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The task says:

Determine the value of resistance \$ R\$ so that true power of loads is maximum (biggest possible).

Picture of a circuit that came with task:

enter image description here

I solved it this way:

I know that \$ P = I^2 * R_{real} \$ and as \$ I = \frac{U}{\sqrt{(R + 3)^2 + 4^2}} \$ so \$ P = \frac{U^2*(R + 3)}{(R + 3)^2 + 4^2}\$, when I derived that, I get \$ (3+R)^2 + 4 - 2(3+R)^2 = 0 => (3 + R)^2 - 4 = 0 => 9 + 6R + R^2 - 4 = 0 \$ which gives me \$ R_1 = -5, R_2 = -1\$. The answer that I should've got is R = 5, I don't know what I've did wrong.

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  • \$\begingroup\$ Not "derive", "differentiate". I get R = +1 for maximum (total) power in 3Ω and R. \$\endgroup\$ – Spehro Pefhany Jul 29 at 19:49
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If the objective is to maximize the power dissipated on the load \$R\$. Use,

\$P_R = \frac{U^2 \cdot R}{(R + 3)^2 + 4^2} = \frac{U^2 \cdot R}{ R^2+6R+9+16} = \frac{U^2}{ R+6+25/R}\$

Then, differentiate the expression to find its maximum, that is, when \$R+6+25/R\$ reaches its minimum.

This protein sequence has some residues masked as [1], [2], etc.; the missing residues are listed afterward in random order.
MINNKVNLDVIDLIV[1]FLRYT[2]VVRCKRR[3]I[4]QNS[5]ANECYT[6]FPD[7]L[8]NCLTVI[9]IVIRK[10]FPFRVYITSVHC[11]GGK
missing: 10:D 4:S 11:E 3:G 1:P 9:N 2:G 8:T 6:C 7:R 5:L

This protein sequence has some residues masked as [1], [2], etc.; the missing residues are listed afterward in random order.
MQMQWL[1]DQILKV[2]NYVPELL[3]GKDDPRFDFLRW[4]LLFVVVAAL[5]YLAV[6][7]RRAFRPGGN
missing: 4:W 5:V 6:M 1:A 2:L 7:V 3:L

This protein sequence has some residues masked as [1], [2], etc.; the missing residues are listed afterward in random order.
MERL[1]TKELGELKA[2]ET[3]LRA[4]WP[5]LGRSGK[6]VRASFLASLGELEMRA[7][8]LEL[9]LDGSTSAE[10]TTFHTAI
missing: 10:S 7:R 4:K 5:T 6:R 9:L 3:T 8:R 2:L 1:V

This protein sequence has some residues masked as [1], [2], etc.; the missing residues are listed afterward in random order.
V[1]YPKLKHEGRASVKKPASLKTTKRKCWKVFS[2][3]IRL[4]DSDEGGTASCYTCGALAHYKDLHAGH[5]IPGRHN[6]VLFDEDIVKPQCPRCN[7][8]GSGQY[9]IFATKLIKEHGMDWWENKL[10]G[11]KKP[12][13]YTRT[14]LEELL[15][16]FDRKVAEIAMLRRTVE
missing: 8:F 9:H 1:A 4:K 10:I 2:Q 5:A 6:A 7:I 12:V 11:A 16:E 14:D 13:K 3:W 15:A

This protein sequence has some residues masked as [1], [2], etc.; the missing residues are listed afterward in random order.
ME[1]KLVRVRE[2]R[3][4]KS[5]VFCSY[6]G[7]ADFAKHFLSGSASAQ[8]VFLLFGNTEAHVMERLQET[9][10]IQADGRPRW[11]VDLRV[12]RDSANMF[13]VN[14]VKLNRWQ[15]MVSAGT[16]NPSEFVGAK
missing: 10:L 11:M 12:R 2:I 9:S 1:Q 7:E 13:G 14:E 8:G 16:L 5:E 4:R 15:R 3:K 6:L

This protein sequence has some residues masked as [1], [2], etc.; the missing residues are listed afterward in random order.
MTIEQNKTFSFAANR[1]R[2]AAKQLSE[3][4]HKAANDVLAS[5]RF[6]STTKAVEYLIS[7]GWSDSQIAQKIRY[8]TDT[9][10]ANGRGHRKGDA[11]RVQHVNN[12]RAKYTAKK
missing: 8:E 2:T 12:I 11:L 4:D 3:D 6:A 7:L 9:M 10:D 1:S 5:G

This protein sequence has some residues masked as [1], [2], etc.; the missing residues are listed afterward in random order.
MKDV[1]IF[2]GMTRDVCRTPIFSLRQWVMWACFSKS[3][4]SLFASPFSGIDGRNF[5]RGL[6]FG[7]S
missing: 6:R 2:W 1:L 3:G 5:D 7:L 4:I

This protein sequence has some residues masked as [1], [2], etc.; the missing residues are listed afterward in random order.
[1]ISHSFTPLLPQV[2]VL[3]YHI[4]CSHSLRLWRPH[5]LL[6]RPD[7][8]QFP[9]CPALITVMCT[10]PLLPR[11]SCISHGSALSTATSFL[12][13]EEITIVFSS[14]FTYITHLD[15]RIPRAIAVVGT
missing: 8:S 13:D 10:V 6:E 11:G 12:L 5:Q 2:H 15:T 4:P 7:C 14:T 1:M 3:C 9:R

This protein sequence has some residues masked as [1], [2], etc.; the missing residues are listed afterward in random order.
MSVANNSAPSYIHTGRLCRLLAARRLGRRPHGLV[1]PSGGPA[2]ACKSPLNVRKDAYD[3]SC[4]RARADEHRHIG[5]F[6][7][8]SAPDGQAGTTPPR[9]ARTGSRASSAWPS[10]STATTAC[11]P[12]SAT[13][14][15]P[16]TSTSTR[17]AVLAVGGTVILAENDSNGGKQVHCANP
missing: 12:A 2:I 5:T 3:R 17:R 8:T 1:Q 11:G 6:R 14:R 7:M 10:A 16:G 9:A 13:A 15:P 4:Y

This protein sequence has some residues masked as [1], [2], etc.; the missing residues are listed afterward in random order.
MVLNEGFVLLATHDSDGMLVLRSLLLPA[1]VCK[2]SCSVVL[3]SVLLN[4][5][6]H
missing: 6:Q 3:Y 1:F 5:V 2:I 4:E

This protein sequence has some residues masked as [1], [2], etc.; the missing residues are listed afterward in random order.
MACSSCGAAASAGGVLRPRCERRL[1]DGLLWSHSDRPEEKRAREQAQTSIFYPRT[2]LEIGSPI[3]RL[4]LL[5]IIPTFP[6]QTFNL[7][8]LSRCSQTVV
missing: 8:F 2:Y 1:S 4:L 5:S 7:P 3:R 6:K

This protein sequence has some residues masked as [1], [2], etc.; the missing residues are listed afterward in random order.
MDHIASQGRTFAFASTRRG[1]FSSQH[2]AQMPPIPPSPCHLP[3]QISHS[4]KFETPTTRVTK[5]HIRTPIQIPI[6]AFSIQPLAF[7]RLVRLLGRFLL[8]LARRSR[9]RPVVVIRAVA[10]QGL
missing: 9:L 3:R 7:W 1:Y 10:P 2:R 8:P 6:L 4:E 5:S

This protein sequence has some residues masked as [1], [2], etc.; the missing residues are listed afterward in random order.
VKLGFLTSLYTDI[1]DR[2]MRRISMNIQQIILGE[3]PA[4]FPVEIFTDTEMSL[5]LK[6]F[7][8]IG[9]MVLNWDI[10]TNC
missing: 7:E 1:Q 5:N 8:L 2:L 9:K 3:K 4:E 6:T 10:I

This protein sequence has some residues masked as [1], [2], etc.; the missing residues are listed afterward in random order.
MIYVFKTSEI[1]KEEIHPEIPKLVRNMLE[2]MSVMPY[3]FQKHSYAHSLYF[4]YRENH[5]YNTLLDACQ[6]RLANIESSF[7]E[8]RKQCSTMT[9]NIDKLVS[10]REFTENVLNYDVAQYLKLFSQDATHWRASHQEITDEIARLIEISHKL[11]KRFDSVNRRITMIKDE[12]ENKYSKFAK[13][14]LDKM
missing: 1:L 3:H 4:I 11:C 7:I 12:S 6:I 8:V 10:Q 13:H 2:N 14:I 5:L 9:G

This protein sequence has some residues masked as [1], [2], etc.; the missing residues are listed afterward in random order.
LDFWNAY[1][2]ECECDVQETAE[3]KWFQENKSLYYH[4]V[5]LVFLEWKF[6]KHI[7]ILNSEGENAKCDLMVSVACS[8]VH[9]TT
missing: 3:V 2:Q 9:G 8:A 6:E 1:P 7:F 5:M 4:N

If you are actually looking for maximizing the power dissipated on both resistors, \$R\$ and \$ 3 \Omega \$, use,

\$P_{total} = \frac{U^2 \cdot (R+3)}{(R + 3)^2 + 4^2} = \frac{U^2}{\frac{(R + 3)^2 + 16}{R+3}} = \frac{U^2}{R + 3 + \frac{16}{R+3}}\$

Then, find when \$R + 3 + \frac{16}{R+3}\$ is at its smallest value.

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  • \$\begingroup\$ Just as a note to the OP: Take the derivative and set that equal to zero, in order to find a maximum or minimum. (It's your expectation that you'll find a maximum, of course.) \$\endgroup\$ – jonk Jul 29 at 19:34
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Well, first of all we can write the input impedance as follows:

$$\underline{\text{Z}}_{\space\text{in}}=3+\text{R}+4\text{j}\tag1$$

The input current is given by:

$$\underline{\text{I}}_{\space\text{in}}=\frac{\hat{\text{V}}\cdot\exp\left(\phi\cdot\text{j}\right)}{3+\text{R}+4\text{j}}\tag2$$

The real power of the load is given by:

$$\text{P}_\text{load}=\text{P}_\text{R}=\text{V}_{\text{R/rms}}\cdot\text{I}_{\text{R/rms}}\cdot\cos\left(\varphi_\text{R}\right)=\text{R}\cdot\text{I}_{\text{R/rms}}^2\cdot\cos\left(\varphi_\text{R}\right)=$$ $$\text{R}\cdot\left(\frac{1}{\sqrt{2}}\cdot\left|\frac{\hat{\text{V}}\cdot\exp\left(\phi\cdot\text{j}\right)}{3+\text{R}+4\text{j}}\right|\right)^2\cdot1=\frac{\text{R}}{2}\cdot\left(\frac{\hat{\text{V}}}{\sqrt{\left(3+\text{R}\right)^2+4^2}}\right)^2=$$ $$\frac{\text{R}}{2}\cdot\frac{\hat{\text{V}}^2}{\left(3+\text{R}\right)^2+4^2}=\frac{\hat{\text{V}}^2}{2}\cdot\frac{\text{R}}{\left(3+\text{R}\right)^2+16}\tag3$$

Now, solve:

$$\frac{\partial\text{P}_\text{load}}{\partial\text{R}}=0\space\Longrightarrow\space\text{R}=5\tag4$$

And the real power of the load is there equal to:

$$\hat{\text{P}}_\text{load}=\frac{\hat{\text{V}}^2}{2}\cdot\frac{5}{\left(3+5\right)^2+16}=\frac{\hat{\text{V}}^2}{32}\tag5$$

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